Virtual Reality Could Spark Real-Life Progress for People with Hoarding Disorder



By Linsey Maughan
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Associate Professor of Psychology Greg Chasson has published his research findings from a 2018 and 2019 pilot test in which he used virtual reality interior design software as a motivational tool for individuals with hoarding disorder to encourage them to de-clutter their homes. Chasson’s new publication titled “Rendering Promise: Enhancing Motivation for Change in Hoarding Disorder Using Virtual Reality” appears in the April 2020 issue of the Journal of Obsessive-Compulsive and Related Disorders.

The study found a number of participants expressing greater motivation to address to their hoarding disorder following the VR experience. Forty-eight percent reported that the VR experience was helpful, and 45 percent reported that it would motivate them to work to pursue treatment for their hoarding behavior.

“This is critical because hoarding is a very difficult problem to treat, because many individuals don’t have motivation to change,” Chasson says. “Although it’s not entirely clear how VR might help to nudge people toward change of hoarding behavior, I think it might be due to the motivational power of imagery.”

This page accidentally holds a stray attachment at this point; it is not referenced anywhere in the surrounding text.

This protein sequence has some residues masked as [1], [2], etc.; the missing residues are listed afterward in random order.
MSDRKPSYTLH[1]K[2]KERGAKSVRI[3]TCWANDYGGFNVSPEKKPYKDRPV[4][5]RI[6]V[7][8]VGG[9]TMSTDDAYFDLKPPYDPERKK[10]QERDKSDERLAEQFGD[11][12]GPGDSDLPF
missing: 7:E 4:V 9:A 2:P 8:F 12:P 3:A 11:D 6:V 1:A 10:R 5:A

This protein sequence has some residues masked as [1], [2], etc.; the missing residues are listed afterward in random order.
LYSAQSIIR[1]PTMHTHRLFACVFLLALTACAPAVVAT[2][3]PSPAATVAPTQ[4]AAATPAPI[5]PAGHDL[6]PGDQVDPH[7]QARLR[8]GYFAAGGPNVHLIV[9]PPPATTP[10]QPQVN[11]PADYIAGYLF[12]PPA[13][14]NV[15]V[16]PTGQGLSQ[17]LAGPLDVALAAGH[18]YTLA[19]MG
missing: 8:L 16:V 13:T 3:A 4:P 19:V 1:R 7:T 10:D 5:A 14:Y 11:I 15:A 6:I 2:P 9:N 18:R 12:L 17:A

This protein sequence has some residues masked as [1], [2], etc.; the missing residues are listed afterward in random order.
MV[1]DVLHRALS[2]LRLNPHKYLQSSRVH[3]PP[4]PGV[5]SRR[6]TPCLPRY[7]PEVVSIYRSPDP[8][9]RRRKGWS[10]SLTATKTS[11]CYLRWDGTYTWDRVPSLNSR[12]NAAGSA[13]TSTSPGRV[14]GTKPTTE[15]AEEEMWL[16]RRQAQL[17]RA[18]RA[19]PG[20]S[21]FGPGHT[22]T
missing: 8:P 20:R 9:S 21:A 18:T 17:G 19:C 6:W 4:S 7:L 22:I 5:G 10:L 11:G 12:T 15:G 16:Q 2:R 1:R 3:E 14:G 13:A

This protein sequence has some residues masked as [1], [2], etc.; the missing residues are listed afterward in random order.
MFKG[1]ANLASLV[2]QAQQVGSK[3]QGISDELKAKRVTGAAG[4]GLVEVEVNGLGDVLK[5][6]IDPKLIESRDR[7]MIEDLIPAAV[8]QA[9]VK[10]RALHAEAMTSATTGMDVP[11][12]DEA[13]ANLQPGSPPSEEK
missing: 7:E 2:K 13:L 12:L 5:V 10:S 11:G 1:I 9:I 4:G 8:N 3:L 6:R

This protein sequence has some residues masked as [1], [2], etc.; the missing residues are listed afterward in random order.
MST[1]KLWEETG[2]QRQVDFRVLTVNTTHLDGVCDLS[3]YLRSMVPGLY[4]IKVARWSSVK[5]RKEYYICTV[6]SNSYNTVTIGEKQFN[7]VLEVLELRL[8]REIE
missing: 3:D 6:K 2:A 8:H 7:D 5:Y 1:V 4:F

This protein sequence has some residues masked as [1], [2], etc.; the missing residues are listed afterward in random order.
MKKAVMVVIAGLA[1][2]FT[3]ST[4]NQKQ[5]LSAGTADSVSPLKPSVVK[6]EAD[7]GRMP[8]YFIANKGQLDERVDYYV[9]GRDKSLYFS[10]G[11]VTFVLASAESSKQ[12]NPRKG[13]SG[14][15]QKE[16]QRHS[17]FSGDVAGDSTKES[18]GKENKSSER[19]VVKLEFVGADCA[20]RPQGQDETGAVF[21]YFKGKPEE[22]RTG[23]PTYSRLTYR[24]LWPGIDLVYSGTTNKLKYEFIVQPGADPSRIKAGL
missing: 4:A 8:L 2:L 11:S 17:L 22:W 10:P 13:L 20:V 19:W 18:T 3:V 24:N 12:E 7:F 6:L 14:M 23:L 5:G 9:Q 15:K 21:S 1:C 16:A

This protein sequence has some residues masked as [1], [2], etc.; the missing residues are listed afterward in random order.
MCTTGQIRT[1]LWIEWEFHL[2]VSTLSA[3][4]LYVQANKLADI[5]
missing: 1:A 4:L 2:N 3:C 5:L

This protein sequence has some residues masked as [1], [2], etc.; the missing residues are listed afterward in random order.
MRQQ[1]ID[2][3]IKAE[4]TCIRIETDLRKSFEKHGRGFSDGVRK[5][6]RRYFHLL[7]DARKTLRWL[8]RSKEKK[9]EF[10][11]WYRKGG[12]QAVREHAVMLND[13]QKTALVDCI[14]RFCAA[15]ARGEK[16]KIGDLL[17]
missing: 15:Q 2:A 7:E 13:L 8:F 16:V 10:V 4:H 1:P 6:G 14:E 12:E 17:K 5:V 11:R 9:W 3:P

Chasson runs the Repetitive Experiences and Behavior Lab in the Department of Psychology. Recognizing that individuals with hoarding disorder are often reluctant to change their habits, Chasson and his research team utilized low-cost interior design software to create layouts of study participants’ homes and what they might look like without clutter. The researchers then used VR headsets to provide the participants with an immersive experience while navigating their own transformed homes.

“From pre- to post-immersion, there was roughly an 18 percent increase in confidence that treatment could work, and about an 8 percent increase in motivation to change scores from pre- to post-immersion,” Chasson says. “Although these effects seem modest in size, in reality, it’s important because participants were immersed in the VR experience for only five minutes and only a single time. We anticipate that repeated immersion and for longer periods of time might show an increased impact.”

Chasson and his team plan to follow up this study with a randomized control trial into either the same VR experience used previously, or an educational VR experience that teaches people about hoarding.

“The educational VR experience will serve as a comparison condition to determine if the VR experience of seeing one’s home without clutter is uniquely related to motivation changes,” Chasson says. “Ultimately, if the research continues to be encouraging, I’d like to seek out some grant funding for a study that combines this VR component with an existing treatment for hoarding, like cognitive-behavioral therapy. I believe that immersing in this VR experience could help individuals with hoarding [disorder] increase their engagement in cognitive-behavioral therapy.”